Buzz Abroad: Ecuador and the Chocolate Factory

By Andie Scherer

Ecuadorian chocolate is vastly underrated. Actually, Ecuador itself is vastly underrated.

Before arriving in this country I have called home the past three months, Ecuador was barely on my radar (plus, I’m really terrible at geography). Basically, the only thing I knew with complete certainty about this country was the the equator ran through it.

I had no idea you could travel from the coast, through the Andean mountains, all the way to the Amazon Rainforest in one day (a tiring day, but possible). But now, with three months of traveling and exploring in my back pocket, I’ve come to understand and appreciate Ecuador a million different ways.

And one of those ways is chocolate.

So listen up, boys. If you want to win over a girl, fly to Ecuador and buy her chocolate. I’m serious as a chocolate induced sugar coma. This stuff puts Hershey and Ghirardelli both to shame.

Undeniably, two of the best chocolate brands in Ecuador are Pacari and Kallari; both are organically made in country from tree to bar. These are considered larger, more commercial companies that produce numerous flavors of dark chocolate, many of them unique to Ecuador.

My personal top five:

  1. Cedron (Andean Lemon Verbena)
  2. Jengibre (Ginger)
  3. Aji (Chili Pepper)
  4. Café (Coffee)
  5. Maracuya (Passionfruit)

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Cedron by Pacari actually won World Gold in the International Chocolate Awards in 2014 (can I get an invite to that event?).

But the real underdog in the Ecuadorian chocolate realm is Mindo Chocolate.

Mindo is a tiny town nestled in the Cloud Forest of Ecuador, two hours north of the capital city of Quito. It’s a nature lover’s dream; seriously, I was laying in a hammock and saw three toucans fly by. Word is that it’s the hummingbird capital of the world, so it’s no surprise that it also holds one of Ecuador’s sweetest treasures. Come for the views, stay for the chocolate.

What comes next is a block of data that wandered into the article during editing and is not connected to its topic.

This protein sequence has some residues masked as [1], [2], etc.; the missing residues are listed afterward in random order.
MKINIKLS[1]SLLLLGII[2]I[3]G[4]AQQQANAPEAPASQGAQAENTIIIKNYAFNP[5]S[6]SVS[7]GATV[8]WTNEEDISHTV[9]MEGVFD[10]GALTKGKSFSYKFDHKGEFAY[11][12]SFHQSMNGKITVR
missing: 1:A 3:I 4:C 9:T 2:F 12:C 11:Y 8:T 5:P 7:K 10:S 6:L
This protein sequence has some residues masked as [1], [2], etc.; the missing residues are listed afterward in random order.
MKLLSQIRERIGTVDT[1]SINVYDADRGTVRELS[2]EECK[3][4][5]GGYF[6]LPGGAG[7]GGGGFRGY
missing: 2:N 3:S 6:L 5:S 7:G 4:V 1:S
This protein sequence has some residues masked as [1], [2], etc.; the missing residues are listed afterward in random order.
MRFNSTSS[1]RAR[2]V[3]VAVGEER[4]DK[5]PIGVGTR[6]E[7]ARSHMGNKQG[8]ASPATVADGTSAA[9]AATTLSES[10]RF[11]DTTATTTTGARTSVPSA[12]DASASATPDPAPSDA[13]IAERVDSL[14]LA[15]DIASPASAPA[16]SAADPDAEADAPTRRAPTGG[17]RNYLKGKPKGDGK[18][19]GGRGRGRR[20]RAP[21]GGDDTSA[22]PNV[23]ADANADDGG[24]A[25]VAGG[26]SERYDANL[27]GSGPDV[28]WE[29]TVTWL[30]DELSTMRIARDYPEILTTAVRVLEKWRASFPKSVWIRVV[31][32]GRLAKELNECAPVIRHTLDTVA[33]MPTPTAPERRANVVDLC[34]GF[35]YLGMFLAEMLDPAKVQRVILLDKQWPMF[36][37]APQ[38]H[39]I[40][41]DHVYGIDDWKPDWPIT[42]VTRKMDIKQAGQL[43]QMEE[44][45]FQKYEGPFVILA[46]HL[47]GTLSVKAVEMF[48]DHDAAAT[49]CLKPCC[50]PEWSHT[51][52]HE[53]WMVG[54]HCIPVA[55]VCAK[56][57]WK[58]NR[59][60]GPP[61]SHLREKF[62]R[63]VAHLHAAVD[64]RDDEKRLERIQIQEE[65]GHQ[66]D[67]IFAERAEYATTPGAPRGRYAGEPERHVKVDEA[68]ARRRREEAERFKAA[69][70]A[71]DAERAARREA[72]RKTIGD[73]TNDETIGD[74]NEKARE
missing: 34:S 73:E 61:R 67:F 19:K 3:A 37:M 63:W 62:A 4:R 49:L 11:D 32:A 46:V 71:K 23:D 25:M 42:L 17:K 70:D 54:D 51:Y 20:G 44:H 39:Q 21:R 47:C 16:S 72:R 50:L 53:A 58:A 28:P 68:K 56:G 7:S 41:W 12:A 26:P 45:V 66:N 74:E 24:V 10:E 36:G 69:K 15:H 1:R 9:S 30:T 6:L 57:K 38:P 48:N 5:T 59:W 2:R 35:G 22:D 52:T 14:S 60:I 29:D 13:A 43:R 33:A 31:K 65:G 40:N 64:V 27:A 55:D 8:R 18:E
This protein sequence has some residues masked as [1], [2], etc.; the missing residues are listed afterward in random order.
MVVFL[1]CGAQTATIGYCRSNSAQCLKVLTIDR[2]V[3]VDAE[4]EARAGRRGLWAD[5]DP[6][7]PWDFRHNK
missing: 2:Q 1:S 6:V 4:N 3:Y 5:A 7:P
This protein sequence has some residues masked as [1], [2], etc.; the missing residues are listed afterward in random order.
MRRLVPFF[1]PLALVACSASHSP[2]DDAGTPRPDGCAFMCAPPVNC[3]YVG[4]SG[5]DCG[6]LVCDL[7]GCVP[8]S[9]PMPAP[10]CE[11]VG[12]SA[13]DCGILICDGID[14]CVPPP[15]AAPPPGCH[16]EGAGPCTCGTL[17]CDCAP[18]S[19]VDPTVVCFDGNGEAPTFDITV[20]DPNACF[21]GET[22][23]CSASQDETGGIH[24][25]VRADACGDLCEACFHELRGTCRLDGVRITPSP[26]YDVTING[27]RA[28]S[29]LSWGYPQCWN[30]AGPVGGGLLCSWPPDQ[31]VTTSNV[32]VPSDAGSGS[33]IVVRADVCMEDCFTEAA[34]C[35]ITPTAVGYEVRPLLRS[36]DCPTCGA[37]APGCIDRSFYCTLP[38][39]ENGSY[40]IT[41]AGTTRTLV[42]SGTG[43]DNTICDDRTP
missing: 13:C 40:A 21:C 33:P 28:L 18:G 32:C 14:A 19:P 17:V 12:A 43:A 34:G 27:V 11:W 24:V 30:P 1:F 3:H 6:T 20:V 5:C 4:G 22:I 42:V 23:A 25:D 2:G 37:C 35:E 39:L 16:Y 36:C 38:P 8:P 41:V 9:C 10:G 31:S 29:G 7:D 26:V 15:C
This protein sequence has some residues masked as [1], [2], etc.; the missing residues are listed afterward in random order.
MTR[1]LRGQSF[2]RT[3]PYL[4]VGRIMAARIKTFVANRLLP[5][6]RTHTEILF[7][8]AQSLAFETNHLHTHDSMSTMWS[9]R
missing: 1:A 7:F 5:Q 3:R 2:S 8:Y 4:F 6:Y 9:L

12998752_10207538836922611_2026533493630463466_nThe entire chocolate making process is completed at Mindo Chocolate and if you ever have the pleasure of visiting this little town, they’ll walk you through it step-by-step, start to finish.

But until then, here’s a sneak peek of what’s under the wrapper.

Chocolate starts as a simple cacao pod. Because Mindo is situated in the highlands of the Cloud Forest, it is not conducive to the production of pods; instead, it receives the pods from Puerto Quito, about an hour and a half from Mindo towards the coast. But they do have a cacao tree just for show; you know, to keep up appearances.

Inside these pods are the cacao beans covered in a white pulp. The first phase of the process is the fermentation and drying of the bean. Ecuador has two seasons: wet and dry. Fermentation always takes four days, in which the white pulp drains off (later used for cacao syrup and BBQ sauce) and the flavor further develops. However, drying can take anywhere from 2-6 weeks, depending on the current season.

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The drying process of cacao beans.

Once completely dry, the magic really begins to happen. All in one tiny room with only one machine that completes each part of the process. First, they’re roasted:

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Once they’re nice and toasty, they’re put into the next machine that simply breaks them up; it doesn’t grind them so that the shells can still be separated from the beans.

At this point, they’re officially cacao nibs. Sergeant Terry Jeffords would have a relapse of his nib addiction if he ever set foot here (“Brooklyn Nine-Nine” fans, where you at?).

Separating the shell and the nib seems like it would be an almost impossible task; one would need tiny hands and way too much free time. But luckily, there’s a machine for that too.

The mixture of shells and nibs are placed on the mesh panel at the top and a strong fan blows from the right side. As the mixture is sifted through the mesh, the shells blow away and the nibs fall straight down because of their weight differences. This process is repeated two or three times until complete separation is achieved.

The nibs are melted into liquid form and the appropriate amounts of sugar are added. Mindo Chocolate produces only dark chocolate, so each pure chocolate bar has only two ingredients: chocolate and sugar (with the exception of flavored bars). The higher the percentage of cacao in the chocolate bar, the less sugar that is added; the highest percentage cacao bar that Mindo Chocolate produces in bars is 85% cacao/15% sugar. Other flavors include Coffee, Macadamia, Ginger and Chili Pepper.

Each bar costs around $5.00 – perhaps a little more expensive than the chocolate in the U.S., but it’s a long process with the finest ingredients and it’s worth every penny. At the moment, Mindo is the only place in the entire country (or world, for that matter) to purchase this chocolate, which only adds to its unique charm.

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Willy Wonka is lucky that he’s fictional, because Mindo Chocolate would certainly give him a run for his money.